"It was obviously heavily influenced by the aesthetic of the Lamborghini Countach, but the strangely named 1989 Fact BiTurbo concept from tuning company Zender was much more of a homespun phenomenon. Using a carbon fibre shell and casing a turbocharged V8 "
It looks incredible. It’s made of very light, very badass-looking material. And you’ll probably never own one.
But, it should come as no suprise that Lamborghini’s Vader-looking ‘Sesto Elemento’ concept (unveiled recently at the Paris Motor Show) is constructed using various manifestations of Carbon Fibre technologies.
Because as long ago as the mid eighties, the folks at Sant’Agata were experimenting with the material with poster child for the wedge supercar the Countach.
In 1986-1987, a fellah called Horacio Pagani got involved with Lamborghini and was given free rein to use the Countach test-bed for all sorts of composites. The result was the strangely ‘industrial’ looking Countach Evoluzione. The creative future of the company, and perhaps of the entire auto industry, was glimpsed.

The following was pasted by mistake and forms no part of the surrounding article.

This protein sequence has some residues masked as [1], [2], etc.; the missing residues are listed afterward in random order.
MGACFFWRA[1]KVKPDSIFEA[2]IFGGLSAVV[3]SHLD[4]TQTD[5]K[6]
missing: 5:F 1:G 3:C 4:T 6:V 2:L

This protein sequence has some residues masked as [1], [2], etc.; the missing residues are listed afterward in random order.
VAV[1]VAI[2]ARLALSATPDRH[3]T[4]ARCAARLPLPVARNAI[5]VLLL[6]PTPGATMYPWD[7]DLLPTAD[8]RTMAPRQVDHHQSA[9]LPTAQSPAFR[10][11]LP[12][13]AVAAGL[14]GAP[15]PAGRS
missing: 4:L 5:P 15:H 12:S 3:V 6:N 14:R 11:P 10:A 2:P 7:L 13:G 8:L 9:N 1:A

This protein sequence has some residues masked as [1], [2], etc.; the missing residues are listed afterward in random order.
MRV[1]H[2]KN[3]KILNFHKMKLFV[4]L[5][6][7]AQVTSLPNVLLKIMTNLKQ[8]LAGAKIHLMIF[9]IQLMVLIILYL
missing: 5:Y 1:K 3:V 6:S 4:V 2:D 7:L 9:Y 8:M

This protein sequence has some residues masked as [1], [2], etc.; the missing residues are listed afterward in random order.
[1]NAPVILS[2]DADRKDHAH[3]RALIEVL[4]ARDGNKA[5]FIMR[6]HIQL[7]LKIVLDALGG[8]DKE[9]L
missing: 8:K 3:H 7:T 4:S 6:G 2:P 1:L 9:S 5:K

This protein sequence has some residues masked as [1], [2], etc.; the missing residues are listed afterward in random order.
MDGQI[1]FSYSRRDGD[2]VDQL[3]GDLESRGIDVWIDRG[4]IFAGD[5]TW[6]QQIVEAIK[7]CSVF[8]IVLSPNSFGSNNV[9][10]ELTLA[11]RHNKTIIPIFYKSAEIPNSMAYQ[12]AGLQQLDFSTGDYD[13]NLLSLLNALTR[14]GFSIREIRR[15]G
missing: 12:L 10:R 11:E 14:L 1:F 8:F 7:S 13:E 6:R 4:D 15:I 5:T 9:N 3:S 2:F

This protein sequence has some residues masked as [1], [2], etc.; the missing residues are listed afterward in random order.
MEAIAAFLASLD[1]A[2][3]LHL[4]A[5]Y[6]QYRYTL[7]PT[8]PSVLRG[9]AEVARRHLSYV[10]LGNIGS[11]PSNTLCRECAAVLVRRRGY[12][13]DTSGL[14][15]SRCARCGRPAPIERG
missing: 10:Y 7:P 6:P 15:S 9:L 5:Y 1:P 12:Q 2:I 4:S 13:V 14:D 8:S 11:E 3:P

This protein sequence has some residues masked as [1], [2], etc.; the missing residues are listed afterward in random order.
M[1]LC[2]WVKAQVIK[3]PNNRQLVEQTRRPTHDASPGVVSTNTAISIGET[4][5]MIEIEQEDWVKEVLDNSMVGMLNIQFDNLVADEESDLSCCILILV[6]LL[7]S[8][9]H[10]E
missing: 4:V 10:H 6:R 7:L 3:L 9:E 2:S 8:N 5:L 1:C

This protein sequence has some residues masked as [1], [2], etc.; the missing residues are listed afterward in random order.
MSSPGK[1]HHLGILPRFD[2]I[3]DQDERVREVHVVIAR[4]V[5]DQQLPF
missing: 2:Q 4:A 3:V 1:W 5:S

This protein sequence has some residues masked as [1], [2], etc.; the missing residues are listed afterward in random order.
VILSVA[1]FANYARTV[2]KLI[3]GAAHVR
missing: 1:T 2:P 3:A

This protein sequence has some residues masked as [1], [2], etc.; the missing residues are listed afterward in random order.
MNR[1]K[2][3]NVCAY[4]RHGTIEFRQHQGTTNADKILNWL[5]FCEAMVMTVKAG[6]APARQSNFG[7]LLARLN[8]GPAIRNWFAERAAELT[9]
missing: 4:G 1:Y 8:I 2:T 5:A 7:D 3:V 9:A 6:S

The LP 400 had been, of course, the first, the purest, most gobsmacking version of the Countach when it was unveiled in geneva in 1971. Dressed in the type of block colour paintjob that showed off perfectly the in audacious Gandini-drawn lines, at an aesthetic level the design never got any better.
For us the subsequent versions of the Countach appeared even at the time to be the result of a Halfords ram-raid.
The introduction of carbon fibre is one of the answers to the recurring question: ‘where next for supercars?’
With every supercar on the planet able to top 300KM/H ( the sort of speed it’s difficult to achieve on track, let alone on the road), perhaps to focus on handling and acceleration is the correct way to go.
If carbon fibre materials help you get to greater power weight-ratios, then perhaps Mr Pagani’s early experiments will be seen to be even more prescient than they already appear.
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